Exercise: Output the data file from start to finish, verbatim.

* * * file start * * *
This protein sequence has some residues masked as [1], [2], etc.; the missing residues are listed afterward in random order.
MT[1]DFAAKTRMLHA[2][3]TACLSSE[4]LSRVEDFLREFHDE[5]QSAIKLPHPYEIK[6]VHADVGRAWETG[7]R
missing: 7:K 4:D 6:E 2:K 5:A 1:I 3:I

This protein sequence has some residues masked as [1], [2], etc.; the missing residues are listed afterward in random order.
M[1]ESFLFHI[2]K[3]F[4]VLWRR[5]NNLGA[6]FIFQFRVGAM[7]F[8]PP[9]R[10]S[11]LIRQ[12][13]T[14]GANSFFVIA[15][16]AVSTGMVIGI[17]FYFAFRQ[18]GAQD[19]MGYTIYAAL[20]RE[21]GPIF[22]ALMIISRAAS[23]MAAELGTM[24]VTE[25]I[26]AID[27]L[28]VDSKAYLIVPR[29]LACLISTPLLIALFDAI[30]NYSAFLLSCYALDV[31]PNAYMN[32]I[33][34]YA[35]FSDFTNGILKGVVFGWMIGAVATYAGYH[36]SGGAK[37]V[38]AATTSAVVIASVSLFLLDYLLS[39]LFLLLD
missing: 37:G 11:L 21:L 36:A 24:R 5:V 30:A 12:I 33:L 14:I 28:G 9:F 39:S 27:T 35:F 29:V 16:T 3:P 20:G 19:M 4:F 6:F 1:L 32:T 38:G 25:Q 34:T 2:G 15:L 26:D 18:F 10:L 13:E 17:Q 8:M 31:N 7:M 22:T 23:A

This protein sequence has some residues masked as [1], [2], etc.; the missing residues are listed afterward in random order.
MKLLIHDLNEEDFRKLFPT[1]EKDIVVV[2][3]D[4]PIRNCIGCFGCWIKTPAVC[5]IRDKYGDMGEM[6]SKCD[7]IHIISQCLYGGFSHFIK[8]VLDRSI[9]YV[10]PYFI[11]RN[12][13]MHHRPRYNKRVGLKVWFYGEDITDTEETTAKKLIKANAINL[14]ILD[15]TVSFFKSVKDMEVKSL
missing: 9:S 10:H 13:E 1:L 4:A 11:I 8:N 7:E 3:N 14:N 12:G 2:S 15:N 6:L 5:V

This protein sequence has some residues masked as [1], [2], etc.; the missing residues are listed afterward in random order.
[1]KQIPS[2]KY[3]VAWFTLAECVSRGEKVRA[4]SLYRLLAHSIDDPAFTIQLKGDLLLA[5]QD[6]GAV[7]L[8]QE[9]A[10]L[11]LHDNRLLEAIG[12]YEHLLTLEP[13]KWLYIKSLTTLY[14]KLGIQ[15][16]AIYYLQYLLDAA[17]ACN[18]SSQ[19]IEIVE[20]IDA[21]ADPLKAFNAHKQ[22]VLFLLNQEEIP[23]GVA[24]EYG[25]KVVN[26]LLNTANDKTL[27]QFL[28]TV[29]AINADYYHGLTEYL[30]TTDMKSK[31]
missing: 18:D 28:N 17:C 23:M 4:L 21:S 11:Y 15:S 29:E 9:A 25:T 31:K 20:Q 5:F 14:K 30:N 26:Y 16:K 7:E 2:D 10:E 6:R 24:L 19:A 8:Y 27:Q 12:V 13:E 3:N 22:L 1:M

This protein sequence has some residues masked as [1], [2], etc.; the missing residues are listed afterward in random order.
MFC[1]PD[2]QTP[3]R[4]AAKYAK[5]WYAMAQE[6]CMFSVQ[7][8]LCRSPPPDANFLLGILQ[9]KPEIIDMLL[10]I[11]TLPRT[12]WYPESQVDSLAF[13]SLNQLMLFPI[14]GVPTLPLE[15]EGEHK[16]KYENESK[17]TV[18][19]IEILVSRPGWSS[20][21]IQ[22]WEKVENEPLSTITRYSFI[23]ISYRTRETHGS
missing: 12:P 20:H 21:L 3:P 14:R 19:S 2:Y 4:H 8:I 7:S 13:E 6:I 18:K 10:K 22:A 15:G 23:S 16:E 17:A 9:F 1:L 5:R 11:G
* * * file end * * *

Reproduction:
This protein sequence has some residues masked as [1], [2], etc.; the missing residues are listed afterward in random order.
MT[1]DFAAKTRMLHA[2][3]TACLSSE[4]LSRVEDFLREFHDE[5]QSAIKLPHPYEIK[6]VHADVGRAWETG[7]R
missing: 7:K 4:D 6:E 2:K 5:A 1:I 3:I

This protein sequence has some residues masked as [1], [2], etc.; the missing residues are listed afterward in random order.
M[1]ESFLFHI[2]K[3]F[4]VLWRR[5]NNLGA[6]FIFQFRVGAM[7]F[8]PP[9]R[10]S[11]LIRQ[12][13]T[14]GANSFFVIA[15][16]AVSTGMVIGI[17]FYFAFRQ[18]GAQD[19]MGYTIYAAL[20]RE[21]GPIF[22]ALMIISRAAS[23]MAAELGTM[24]VTE[25]I[26]AID[27]L[28]VDSKAYLIVPR[29]LACLISTPLLIALFDAI[30]NYSAFLLSCYALDV[31]PNAYMN[32]I[33][34]YA[35]FSDFTNGILKGVVFGWMIGAVATYAGYH[36]SGGAK[37]V[38]AATTSAVVIASVSLFLLDYLLS[39]LFLLLD
missing: 37:G 11:L 21:L 36:A 24:R 5:V 30:A 12:I 33:L 14:I 28:G 9:F 39:S 27:T 35:F 29:V 16:T 3:P 20:G 19:M 4:F 6:F 1:L 32:T 38:G 25:Q 34:T 2:G 15:L 26:D 18:F 10:L 13:E 17:Q 8:M 31:N 7:M 22:T 23:A

This protein sequence has some residues masked as [1], [2], etc.; the missing residues are listed afterward in random order.
MKLLIHDLNEEDFRKLFPT[1]EKDIVVV[2][3]D[4]PIRNCIGCFGCWIKTPAVC[5]IRDKYGDMGEM[6]SKCD[7]IHIISQCLYGGFSHFIK[8]VLDRSI[9]YV[10]PYFI[11]RN[12][13]MHHRPRYNKRVGLKVWFYGEDITDTEETTAKKLIKANAINL[14]ILD[15]TVSFFKSVKDMEVKSL
missing: 9:S 10:H 13:E 1:L 4:A 11:I 8:N 7:E 3:N 14:N 12:G 2:S 15:N 6:L 5:V

This protein sequence has some residues masked as [1], [2], etc.; the missing residues are listed afterward in random order.
[1]KQIPS[2]KY[3]VAWFTLAECVSRGEKVRA[4]SLYRLLAHSIDDPAFTIQLKGDLLLA[5]QD[6]GAV[7]L[8]QE[9]A[10]L[11]LHDNRLLEAIG[12]YEHLLTLEP[13]KWLYIKSLTTLY[14]KLGIQ[15][16]AIYYLQYLLDAA[17]ACN[18]SSQ[19]IEIVE[20]IDA[21]ADPLKAFNAHKQ[22]VLFLLNQEEIP[23]GVA[24]EYG[25]KVVN[26]LLNTANDKTL[27]QFL[28]TV[29]AINADYYHGLTEYL[30]TTDMKSK[31]
missing: 18:D 28:N 17:C 23:M 4:L 21:S 11:Y 15:S 29:E 9:A 25:T 31:K 20:Q 5:F 14:K 30:N 26:Y 16:K 7:E 2:D 10:E 6:R 24:L 19:A 8:Y 27:Q 12:V 13:E 3:N 22:L 1:M

This protein sequence has some residues masked as [1], [2], etc.; the missing residues are listed afterward in random order.
MFC[1]PD[2]QTP[3]R[4]AAKYAK[5]WYAMAQE[6]CMFSVQ[7][8]LCRSPPPDANFLLGILQ[9]KPEIIDMLL[10]I[11]TLPRT[12]WYPESQVDSLAF[13]SLNQLMLFPI[14]GVPTLPLE[15]EGEHK[16]KYENESK[17]TV[18][19]IEILVSRPGWSS[20][21]IQ[22]WEKVENEPLSTITRYSFI[23]ISYRTRETHGS
missing: 12:P 20:H 21:L 3:P 14:R 19:S 2:Y 4:H 8:I 7:S 13:E 6:I 18:K 10:K 22:A 15:G 23:S 16:E 17:A 9:F 1:L 5:R 11:G